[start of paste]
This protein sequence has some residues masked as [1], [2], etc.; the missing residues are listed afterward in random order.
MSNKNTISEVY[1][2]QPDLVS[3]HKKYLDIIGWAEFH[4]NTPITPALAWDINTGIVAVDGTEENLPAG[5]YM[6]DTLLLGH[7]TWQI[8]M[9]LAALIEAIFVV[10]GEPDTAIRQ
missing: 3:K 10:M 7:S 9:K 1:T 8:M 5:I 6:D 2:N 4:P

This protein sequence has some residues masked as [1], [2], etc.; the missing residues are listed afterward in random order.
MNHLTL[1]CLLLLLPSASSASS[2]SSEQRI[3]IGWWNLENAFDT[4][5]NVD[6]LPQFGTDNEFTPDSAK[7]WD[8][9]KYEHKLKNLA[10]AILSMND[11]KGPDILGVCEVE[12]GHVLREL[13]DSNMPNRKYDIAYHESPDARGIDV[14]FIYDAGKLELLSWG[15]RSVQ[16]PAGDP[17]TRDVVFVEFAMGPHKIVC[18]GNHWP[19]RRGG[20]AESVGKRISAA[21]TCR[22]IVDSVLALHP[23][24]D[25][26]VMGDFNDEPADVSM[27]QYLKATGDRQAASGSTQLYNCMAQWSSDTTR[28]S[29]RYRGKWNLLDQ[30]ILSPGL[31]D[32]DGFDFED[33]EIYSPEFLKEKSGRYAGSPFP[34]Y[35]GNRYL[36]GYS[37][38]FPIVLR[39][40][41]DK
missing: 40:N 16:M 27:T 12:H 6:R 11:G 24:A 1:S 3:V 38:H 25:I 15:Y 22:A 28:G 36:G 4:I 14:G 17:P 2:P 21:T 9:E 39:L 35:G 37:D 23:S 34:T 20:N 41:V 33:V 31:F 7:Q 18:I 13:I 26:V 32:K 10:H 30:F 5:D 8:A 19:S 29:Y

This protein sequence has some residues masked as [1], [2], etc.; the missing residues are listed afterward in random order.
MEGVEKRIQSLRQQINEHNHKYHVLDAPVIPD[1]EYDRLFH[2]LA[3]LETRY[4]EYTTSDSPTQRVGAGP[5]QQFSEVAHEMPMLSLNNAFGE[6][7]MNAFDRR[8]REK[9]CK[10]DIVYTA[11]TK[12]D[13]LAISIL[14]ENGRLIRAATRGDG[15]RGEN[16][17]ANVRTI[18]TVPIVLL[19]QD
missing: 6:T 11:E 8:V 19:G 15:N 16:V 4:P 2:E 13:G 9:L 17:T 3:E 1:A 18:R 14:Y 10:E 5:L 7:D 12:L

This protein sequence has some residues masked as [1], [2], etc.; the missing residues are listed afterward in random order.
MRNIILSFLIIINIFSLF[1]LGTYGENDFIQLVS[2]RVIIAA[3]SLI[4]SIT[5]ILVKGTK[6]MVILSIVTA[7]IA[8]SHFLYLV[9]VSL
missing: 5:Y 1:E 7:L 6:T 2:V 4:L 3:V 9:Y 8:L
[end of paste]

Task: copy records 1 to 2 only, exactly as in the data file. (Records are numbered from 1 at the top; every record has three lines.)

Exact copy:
This protein sequence has some residues masked as [1], [2], etc.; the missing residues are listed afterward in random order.
MSNKNTISEVY[1][2]QPDLVS[3]HKKYLDIIGWAEFH[4]NTPITPALAWDINTGIVAVDGTEENLPAG[5]YM[6]DTLLLGH[7]TWQI[8]M[9]LAALIEAIFVV[10]GEPDTAIRQ
missing: 3:K 10:M 7:S 9:K 1:T 8:M 5:I 6:D 2:N 4:P

This protein sequence has some residues masked as [1], [2], etc.; the missing residues are listed afterward in random order.
MNHLTL[1]CLLLLLPSASSASS[2]SSEQRI[3]IGWWNLENAFDT[4][5]NVD[6]LPQFGTDNEFTPDSAK[7]WD[8][9]KYEHKLKNLA[10]AILSMND[11]KGPDILGVCEVE[12]GHVLREL[13]DSNMPNRKYDIAYHESPDARGIDV[14]FIYDAGKLELLSWG[15]RSVQ[16]PAGDP[17]TRDVVFVEFAMGPHKIVC[18]GNHWP[19]RRGG[20]AESVGKRISAA[21]TCR[22]IVDSVLALHP[23][24]D[25][26]VMGDFNDEPADVSM[27]QYLKATGDRQAASGSTQLYNCMAQWSSDTTR[28]S[29]RYRGKWNLLDQ[30]ILSPGL[31]D[32]DGFDFED[33]EIYSPEFLKEKSGRYAGSPFP[34]Y[35]GNRYL[36]GYS[37][38]FPIVLR[39][40][41]DK
missing: 40:N 16:M 27:T 12:H 6:R 11:G 24:A 1:S 3:V 38:H 25:I 15:Y 22:A 28:G 36:G 4:I 14:G 17:P 2:P 21:T 9:E 39:L 35:G 37:D 23:S 34:T 20:N 41:V 33:V 31:F 7:Q 18:I 13:I 26:V 32:K 10:H 30:F 5:D 8:A 19:S 29:Y